If you’re already in creative work or simply love making something from nothing, you might be wondering how to become a UX designer. UX designers typically make good money and are becoming more in demand than ever before. However, gaining the skills needed to work in UX takes time, commitment and a bit of know-how.
Two decades ago, designers were still figuring out the best ways of integrating digital design into their everyday work. Today, nearly all work is done digitally, and marketing has moved to an online platform in many cases. This changes the way designers work and forces them to think through the user experience (UX) more than in the past.
The average salary for UX designers is around $88,280 per year. If you’re thinking about specializing in UX, there is strong demand in most sectors for this specialization in design, with about 87 percent of managers reporting they plan to hire more UX professionals in the next few years.
What Type of Training Do You Need?
If a new career in UX design sounds fascinating, you might wonder exactly how to become a UX designer. Do you have to go to college? What classes do you need? What skills do employers look for?
While you don’t have to go to college to become a UX designer, a degree in design is a good start in getting the skills you need. However, you can also gain those skills through online courses or by taking a few classes at a local community college. Just keep in mind that as you move up in your career, you may want the degree to go into management at some point.
Skills You Need
As a UX designer, your job is making the user experience better through product, service or delivery. There are some specific skills you need to do your job effectively:
- Ability to sift through data and analyze the results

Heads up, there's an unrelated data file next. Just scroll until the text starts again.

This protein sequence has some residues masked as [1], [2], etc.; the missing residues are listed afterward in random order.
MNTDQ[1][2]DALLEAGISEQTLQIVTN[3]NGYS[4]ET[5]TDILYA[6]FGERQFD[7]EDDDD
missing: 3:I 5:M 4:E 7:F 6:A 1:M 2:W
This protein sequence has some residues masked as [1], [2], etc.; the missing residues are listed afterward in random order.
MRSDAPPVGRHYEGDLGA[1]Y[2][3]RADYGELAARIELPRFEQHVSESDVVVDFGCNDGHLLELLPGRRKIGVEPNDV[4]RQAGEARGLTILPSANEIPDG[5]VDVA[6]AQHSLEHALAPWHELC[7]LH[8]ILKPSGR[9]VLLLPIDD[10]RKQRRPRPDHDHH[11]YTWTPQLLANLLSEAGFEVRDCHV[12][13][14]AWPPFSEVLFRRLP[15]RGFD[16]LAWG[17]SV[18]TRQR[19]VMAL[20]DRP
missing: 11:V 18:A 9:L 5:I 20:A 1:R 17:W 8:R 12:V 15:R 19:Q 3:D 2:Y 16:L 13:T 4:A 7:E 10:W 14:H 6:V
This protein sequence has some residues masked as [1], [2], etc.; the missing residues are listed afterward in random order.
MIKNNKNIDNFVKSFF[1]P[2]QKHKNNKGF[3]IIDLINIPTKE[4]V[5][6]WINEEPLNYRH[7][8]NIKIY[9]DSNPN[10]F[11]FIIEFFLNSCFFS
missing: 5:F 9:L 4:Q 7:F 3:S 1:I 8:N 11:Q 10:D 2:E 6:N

- Understanding of prototyping software and its importance
- Knowledge of split testing and platforms for getting user feedback
- Basic design knowledge about what users expect
Many of the skills graphic and web designers need are the same ones used in UX design. However, UX designers must ramp things up a bit and always consider the end user and the overall experience. How will a specific color palette affect the emotions of site visitors? Is the product package easy to open?
Colleges Specializing in UX
If you want to add on to your education and specialize in UX, a few colleges are offering interesting programs.
- Stanford offers a graduate design program that looks at human behavior and teaches designers to examine big issues.
- The University of Southern California offers a graduate-level course in UX design and strategy taught by expert Jaime Levy.
- The University of Washington offers a master’s degree in human-computer interaction and design.
Those are a few of the better-known programs for picking up UX-specific skills. However, keep in mind that you can take courses through your local community college. Think about offerings such as human behavior, statistics, IT knowledge and design. By combining several classes, you could even complete a general studies degree with a specialization in human behavior and design topics. Are you wondering how to become a UX designer without spending a fortune on a master’s degree? There are online courses and do-it-yourself options, too.